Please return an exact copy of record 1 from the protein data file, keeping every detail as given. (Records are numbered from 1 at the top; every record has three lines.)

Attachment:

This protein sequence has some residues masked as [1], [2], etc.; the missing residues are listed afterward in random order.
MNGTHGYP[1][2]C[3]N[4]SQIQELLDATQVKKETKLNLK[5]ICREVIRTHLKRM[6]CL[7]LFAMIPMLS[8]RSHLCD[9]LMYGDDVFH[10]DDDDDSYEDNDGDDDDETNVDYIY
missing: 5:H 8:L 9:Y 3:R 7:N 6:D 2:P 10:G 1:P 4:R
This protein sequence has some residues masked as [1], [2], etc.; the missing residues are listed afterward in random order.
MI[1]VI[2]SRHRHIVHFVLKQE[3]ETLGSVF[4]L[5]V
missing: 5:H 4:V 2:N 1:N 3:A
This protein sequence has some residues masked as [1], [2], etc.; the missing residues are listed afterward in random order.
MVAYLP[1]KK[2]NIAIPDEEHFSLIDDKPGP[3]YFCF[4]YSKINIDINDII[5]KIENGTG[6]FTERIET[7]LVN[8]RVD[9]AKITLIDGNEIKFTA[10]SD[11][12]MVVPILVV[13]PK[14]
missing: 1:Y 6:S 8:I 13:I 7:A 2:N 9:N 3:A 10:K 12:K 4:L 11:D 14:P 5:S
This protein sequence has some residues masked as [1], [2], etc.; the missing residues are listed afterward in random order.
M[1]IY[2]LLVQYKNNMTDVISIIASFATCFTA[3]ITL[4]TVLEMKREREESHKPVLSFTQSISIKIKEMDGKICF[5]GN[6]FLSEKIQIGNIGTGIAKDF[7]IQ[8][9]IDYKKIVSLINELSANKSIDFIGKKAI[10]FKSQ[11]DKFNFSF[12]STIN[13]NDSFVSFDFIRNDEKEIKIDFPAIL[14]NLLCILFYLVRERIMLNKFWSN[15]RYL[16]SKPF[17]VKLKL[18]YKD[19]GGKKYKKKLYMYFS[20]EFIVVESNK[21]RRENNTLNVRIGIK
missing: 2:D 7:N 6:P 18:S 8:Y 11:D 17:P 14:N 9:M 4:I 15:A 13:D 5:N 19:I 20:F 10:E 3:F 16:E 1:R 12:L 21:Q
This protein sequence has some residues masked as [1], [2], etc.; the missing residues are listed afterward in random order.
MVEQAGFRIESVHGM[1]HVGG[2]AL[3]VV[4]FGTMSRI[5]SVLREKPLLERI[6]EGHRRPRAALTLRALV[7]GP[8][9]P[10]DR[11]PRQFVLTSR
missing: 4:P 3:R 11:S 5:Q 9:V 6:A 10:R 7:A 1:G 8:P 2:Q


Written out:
This protein sequence has some residues masked as [1], [2], etc.; the missing residues are listed afterward in random order.
MNGTHGYP[1][2]C[3]N[4]SQIQELLDATQVKKETKLNLK[5]ICREVIRTHLKRM[6]CL[7]LFAMIPMLS[8]RSHLCD[9]LMYGDDVFH[10]DDDDDSYEDNDGDDDDETNVDYIY
missing: 5:H 8:L 9:Y 3:R 7:N 6:D 2:P 10:G 1:P 4:R